Many educator believe that FAR TOO MANY of our youth are going to the traditional college today, chasing college degrees they do not need, cannot honestly earn, and meaningfully take any advantage from, employment or otherwise. And that the process of attending such colleges does many of these students far more how than good, and indeed that it often scars those students for life.

        And, that their attending those colleges is wasting their time and their money for nothing of value to them in return, while it needlessly piles up personal debt that hobbles their future and the future of their families, while at the very same time it wastes their only best chance to get the training they need for their own bright future that they deserve.

        And these educators believe that:

        Instead of our current system that wastes and despoils our kids futures, roughly half and perhaps more of the kids going to college today chasing a fictional BA or BS degree, that these students should be learning saleable skills in technical, vocational, and trade school instead. Here they will not waste 4 to 6 years on a bogus education.

        And, instead, if many of today’s colleges will retool themselves to become trade schools working in coordination with industry, these students will receive all the skills they need to enter the workplace at good pay within a year or two, at most. This not rocket science. This is not speculation. This is a proven formula. Look at Germany for instance.

        Many of today’s colleges and universties are have been built on a myth. So people would call it a lie, sense all serious educators likely know the truth. But will not admit to it. That is the fact at 20% at most of today’s youth get any real traditional college education at all in today’s traditional colleges. Most of the rest are meant to be going to one to two year trade schools or going directly into the workforce with a solid high school education, buttressed by some modest post high school learning at most.

        So what today’s higher education establish tells us about the value of a baccalaureate degree is a myth for all by 20% of our young people, and some educators argue that figure of 20% is high by half.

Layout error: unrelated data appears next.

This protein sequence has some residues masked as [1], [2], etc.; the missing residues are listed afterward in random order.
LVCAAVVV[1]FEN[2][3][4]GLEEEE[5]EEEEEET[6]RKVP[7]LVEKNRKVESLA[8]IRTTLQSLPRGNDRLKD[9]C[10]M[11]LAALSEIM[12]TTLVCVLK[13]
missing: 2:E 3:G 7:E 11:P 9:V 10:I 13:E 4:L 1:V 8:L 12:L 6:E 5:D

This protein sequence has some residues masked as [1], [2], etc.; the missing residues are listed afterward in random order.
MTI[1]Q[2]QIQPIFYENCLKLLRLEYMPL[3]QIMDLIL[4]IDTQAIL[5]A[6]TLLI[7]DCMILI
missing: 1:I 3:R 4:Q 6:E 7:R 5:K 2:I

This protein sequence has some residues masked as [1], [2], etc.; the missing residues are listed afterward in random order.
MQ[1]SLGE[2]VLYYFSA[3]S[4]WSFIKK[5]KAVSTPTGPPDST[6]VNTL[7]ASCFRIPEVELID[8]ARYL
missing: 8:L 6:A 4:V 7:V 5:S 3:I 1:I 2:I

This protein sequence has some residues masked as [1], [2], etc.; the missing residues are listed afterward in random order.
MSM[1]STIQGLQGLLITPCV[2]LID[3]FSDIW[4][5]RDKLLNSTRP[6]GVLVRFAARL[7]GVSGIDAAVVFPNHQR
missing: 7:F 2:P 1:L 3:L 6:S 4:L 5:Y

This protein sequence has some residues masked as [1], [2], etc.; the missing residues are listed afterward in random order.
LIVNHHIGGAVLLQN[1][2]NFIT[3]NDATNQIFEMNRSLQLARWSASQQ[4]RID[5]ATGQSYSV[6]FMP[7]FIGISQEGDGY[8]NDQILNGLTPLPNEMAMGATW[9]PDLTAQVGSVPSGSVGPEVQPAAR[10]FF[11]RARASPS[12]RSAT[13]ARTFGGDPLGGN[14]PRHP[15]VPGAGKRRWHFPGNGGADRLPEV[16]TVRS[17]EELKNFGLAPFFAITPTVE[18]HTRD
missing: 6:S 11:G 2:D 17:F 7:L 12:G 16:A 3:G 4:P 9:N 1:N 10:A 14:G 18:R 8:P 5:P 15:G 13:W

If this is correct, they try to image the damage being done to our young. Students know when they cannot understand what is going on it the classroom. That feeling scars them forever. Particularly when they are told again and again that they can do what they cannot do. Making these matters far worse, and what is truly irresponsible is when our system of higher education tells our kids the awful lie that kids who do not got to college and/or do not get at college baccalaureate degree will fail at life, or somehow be defective, or inferior or be less worthy or valuable than other kids who do, through no virtue of their own doing but instead by a random gift that enables then to score high on certain narrow verbal, writing, or math skills that comprise only a very small sliver of the talents, gifts, and qualities all people possess in lesser or greater measure, talents that mean nothing unless one earns respect for themselves or from others by their having the character and courage to put their talents whatever they are to high and good use, for themselves, their families and others.

        Higher Education in America is deeply corrupt. It needs to change.

        This scar is far worst than the terrible loss of their time, and of their money, and from the mortgaging of their future, all for a fraud perpetrated on them by our educational system.

      • Acbar in a subsequent post titled “Does Undergraduate Education Subsidize University R&D” dated January 23, 2018, brought to our attention a Jan. 22 Washington Post Article found at:

        This Washington Post article is highly disturbing. It shows a feeding frenzy of money lending activities in Higher Education that appear to be out of control. This is the hallmark of financial lending programs headed for disaster.

        In similar lending arenas harboring such frenetic and seemingly unregulated activities, substantial numbers of people typically end up going to jail, including often Corporate Chief Operating Officers.

        One of the most startling aspects of this particularly obvious abuse going on in Higher Education is that Obama’s Consumer Financial Protection Bureau so aggressively attack the private credit card industry in defense of consumer rights, while at the same time was so totally irresponsible in failing to protect the rights of students from obvious predatory loan practices by public and non-profit institutions of higher education, and that system’s enablers.

        The built-in conflicts of interests in these transactions are patiently obvious, yet appear to be totally ignored. So the “deceptive advertising and offering practices” so rampant here, amounting to likely fraud, are highly predictable.

        These financing activities surely will not end well for whole bunches of individuals, Higher Education, our students, the American economy, and the American people, generally.